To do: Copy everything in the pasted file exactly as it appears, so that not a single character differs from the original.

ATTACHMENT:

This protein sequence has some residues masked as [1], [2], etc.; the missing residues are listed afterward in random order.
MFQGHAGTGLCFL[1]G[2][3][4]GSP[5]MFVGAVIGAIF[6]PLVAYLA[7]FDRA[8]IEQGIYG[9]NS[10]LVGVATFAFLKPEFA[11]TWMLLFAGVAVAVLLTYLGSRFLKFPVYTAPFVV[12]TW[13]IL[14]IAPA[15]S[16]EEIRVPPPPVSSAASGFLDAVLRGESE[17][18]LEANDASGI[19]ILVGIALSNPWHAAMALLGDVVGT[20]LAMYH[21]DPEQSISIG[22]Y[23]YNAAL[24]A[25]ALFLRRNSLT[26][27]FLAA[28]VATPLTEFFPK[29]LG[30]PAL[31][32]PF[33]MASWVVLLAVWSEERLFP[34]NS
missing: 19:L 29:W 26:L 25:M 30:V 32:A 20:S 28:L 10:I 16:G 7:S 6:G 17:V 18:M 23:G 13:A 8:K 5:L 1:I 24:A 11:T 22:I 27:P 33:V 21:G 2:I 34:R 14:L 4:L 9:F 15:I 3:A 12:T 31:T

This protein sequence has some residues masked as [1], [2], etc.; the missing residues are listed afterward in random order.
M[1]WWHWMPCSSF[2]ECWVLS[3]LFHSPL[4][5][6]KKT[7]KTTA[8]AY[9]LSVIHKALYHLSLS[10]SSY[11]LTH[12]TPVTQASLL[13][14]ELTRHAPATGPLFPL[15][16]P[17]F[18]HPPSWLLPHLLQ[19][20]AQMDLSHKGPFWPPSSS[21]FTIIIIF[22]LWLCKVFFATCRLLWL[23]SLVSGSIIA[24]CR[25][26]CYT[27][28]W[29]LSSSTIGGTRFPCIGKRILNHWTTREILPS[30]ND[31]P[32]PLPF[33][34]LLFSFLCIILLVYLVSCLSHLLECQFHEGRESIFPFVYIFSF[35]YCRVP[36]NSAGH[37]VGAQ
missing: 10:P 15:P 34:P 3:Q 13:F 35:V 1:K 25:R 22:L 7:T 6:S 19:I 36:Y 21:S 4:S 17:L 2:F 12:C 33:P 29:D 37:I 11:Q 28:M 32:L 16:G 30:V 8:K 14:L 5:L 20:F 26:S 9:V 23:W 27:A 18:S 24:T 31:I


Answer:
This protein sequence has some residues masked as [1], [2], etc.; the missing residues are listed afterward in random order.
MFQGHAGTGLCFL[1]G[2][3][4]GSP[5]MFVGAVIGAIF[6]PLVAYLA[7]FDRA[8]IEQGIYG[9]NS[10]LVGVATFAFLKPEFA[11]TWMLLFAGVAVAVLLTYLGSRFLKFPVYTAPFVV[12]TW[13]IL[14]IAPA[15]S[16]EEIRVPPPPVSSAASGFLDAVLRGESE[17][18]LEANDASGI[19]ILVGIALSNPWHAAMALLGDVVGT[20]LAMYH[21]DPEQSISIG[22]Y[23]YNAAL[24]A[25]ALFLRRNSLT[26][27]FLAA[28]VATPLTEFFPK[29]LG[30]PAL[31][32]PF[33]MASWVVLLAVWSEERLFP[34]NS
missing: 19:L 29:W 26:L 25:M 30:V 32:A 20:S 28:L 10:I 16:G 7:S 6:G 17:V 18:M 23:G 13:A 8:K 5:L 1:I 24:A 11:T 22:I 27:P 33:V 21:G 2:I 34:R 14:L 4:L 9:F 15:I 3:A 12:T 31:T

This protein sequence has some residues masked as [1], [2], etc.; the missing residues are listed afterward in random order.
M[1]WWHWMPCSSF[2]ECWVLS[3]LFHSPL[4][5][6]KKT[7]KTTA[8]AY[9]LSVIHKALYHLSLS[10]SSY[11]LTH[12]TPVTQASLL[13][14]ELTRHAPATGPLFPL[15][16]P[17]F[18]HPPSWLLPHLLQ[19][20]AQMDLSHKGPFWPPSSS[21]FTIIIIF[22]LWLCKVFFATCRLLWL[23]SLVSGSIIA[24]CR[25][26]CYT[27][28]W[29]LSSSTIGGTRFPCIGKRILNHWTTREILPS[30]ND[31]P[32]PLPF[33][34]LLFSFLCIILLVYLVSCLSHLLECQFHEGRESIFPFVYIFSF[35]YCRVP[36]NSAGH[37]VGAQ
missing: 10:P 15:P 34:P 3:Q 13:F 35:V 1:K 25:R 22:L 7:T 6:S 19:I 36:Y 21:S 4:S 17:L 2:F 12:C 33:P 29:D 37:I 11:Q 28:M 32:L 16:G 30:V 8:K 14:L 5:L 20:F 26:S 9:V 23:W 27:A 18:S 24:T 31:I